I was recently reading an article about cryogenics, there are around 200 bodies frozen in cryogenics labs around the world, and in the article they said that in the near future they may be able to resuscitate the bodies and bring them back to life. What is the Jewish view on cryonics and "bringing people back to life" using cryonics? Is it allowed or disallowed?

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    I don't think you use cryonics to bring people back to life. You just are trying to preserve a dead body.
    – Double AA
    Commented Jul 20, 2012 at 0:19
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    +1 I think it is a good question for the site. Off the cuff I'll let you know that I'm skeptical that it would be permitted in Judaism (especially considering its as yet unproven track record).
    – Double AA
    Commented Jul 20, 2012 at 0:32
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    Maybe those resuscitated people would have the status of a golem! judaism.stackexchange.com/captcha
    – Dave
    Commented Jul 20, 2012 at 0:40
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    @SethJ-That would be a great disappointment for the Yidden throughout the generations who didn't have the chance to be preserved in such a manner.
    – Yirmeyahu
    Commented Jul 20, 2012 at 2:41
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    @Yirmeyahu, wouldn't this be a violation of laws about handling corpses? So far as I know they don't bury the cryogenically-frozen bodies. Commented Jul 20, 2012 at 3:14

2 Answers 2


See our discussion and the sources brought here where it is shown that the pikuach nefesh of reviving a dead person is different than that of saving a live person in that it only overrides Torah commandments if there is a good chance (defined by some to be >50%) of success. Cyrogenics has about as low a success rate as one could imagine, so it would seem that the biblical obligation of a speedy burial (cf Yoreh Deah 357) is not overridden.

I found also this letter where a Rabbi P Waldman of Aish Hatorah forbade using cyronics.

  • a)I suppose I paved the path, but it is worth pointing out that both our answers tend to address using cyrogenics rather than whether it is permitted to revive someone who has been. b)Your answer also addresses the current situation while the question references future, albeit hypothetical, advances.
    – Yirmeyahu
    Commented Jul 20, 2012 at 5:01
  • @Yirmeyahu My answer has two sentences. The first outlines the principles. The second applies them. I think the method of application is clear enough that one could easily derive the application to any future situation. || And it says you can for sure revive someone; you just don't break the rules to do so unless you really think it's going to work.
    – Double AA
    Commented Jul 20, 2012 at 5:05
  • Can you cite "the biblical obligation of a speedy burial" please? My impression was that that's only for death-sentence cases, not that I ever learned the sugya.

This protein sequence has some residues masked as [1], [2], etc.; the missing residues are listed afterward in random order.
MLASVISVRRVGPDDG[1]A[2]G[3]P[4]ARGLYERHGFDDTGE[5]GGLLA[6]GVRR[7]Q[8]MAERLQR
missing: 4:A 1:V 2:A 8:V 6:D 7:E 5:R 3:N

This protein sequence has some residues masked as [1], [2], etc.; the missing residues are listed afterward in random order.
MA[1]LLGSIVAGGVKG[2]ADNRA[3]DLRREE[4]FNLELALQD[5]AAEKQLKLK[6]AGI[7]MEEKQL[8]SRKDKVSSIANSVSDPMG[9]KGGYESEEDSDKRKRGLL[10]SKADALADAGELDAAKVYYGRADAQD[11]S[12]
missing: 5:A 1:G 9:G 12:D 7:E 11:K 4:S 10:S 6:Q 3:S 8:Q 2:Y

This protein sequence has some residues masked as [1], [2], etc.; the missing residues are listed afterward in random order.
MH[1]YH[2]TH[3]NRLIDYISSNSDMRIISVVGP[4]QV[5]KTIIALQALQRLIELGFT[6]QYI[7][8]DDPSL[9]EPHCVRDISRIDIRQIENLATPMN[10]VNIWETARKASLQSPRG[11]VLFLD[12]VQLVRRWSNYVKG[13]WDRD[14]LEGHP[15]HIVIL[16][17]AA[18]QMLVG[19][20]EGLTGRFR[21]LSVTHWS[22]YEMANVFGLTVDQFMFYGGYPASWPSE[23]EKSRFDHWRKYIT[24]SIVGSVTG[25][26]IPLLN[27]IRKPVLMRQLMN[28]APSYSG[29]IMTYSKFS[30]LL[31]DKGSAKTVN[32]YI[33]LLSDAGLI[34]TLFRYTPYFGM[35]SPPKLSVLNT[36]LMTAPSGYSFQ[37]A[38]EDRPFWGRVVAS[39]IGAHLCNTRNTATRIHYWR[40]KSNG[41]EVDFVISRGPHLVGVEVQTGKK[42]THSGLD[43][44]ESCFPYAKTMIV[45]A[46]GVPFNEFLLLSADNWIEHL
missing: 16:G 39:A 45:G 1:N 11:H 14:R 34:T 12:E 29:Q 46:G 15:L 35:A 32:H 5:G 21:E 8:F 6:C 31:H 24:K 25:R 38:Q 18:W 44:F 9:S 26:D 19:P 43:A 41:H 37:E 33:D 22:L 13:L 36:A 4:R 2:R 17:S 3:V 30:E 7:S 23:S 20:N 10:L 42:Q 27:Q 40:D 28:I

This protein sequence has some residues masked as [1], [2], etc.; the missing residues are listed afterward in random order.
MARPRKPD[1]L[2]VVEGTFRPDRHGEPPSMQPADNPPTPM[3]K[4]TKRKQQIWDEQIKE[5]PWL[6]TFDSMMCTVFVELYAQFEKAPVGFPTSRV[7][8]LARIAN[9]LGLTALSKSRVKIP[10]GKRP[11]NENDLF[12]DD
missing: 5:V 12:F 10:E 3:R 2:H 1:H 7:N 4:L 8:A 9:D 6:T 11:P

– msh210
    Commented Jul 20, 2012 at 5:12
  • @msh210 Just as an example, consider Chinuch #537 entitled מצות קבורה לנהרג על פי בית דין וכן לכל מת
    – Double AA
    Commented Jul 20, 2012 at 5:16
  • "Cryogenics has about as low a success rate"... I thought the whole point was to rely on future, as-of-yet-unproven technology. Isn't the rise of life-reviving nanotechnological medical solutions obvious and inevitable? Why wouldn't this assumption help to qualify a situation as a "good chance" of success? Surely more than 50% Commented May 3, 2015 at 6:40

Insofar as I do not believe there is any clear halachic conclusions on this I will offer the following speculation:

If medical science comes to a place where there is sufficient possibility that a particular ailment can be treated in the future, or perhaps even a hope once this process has been established in other cases, then I believe it can be considered squarely within the realm of pikuach nefesh and would over ride any concern about k'vod hameis (respectful treatment of corpses/quick burial). As an analogy I would say that this isn't inherently any different than any contemporary case where someone who is clinically and halachicly dead (albeit only briefly) is resuscitated. In such a case we are not concerned about burial.

  • "Sufficient possibility" -- researchers at MIT are already starting to figure out how to reprogram the brain through the bloodstream. Given the awesome pace of scientific development since the Internet, isn't it obvious that in 30, 50, or 100 years there would be "sufficient possibility" that ANYTHING can be treated? Commented May 3, 2015 at 6:45
  • Why are we worried about the future opportunity of coming back to life? We know that the dead will anyhow be brought back to life.
    – HaLeiVi
    Commented Jan 28, 2016 at 15:48

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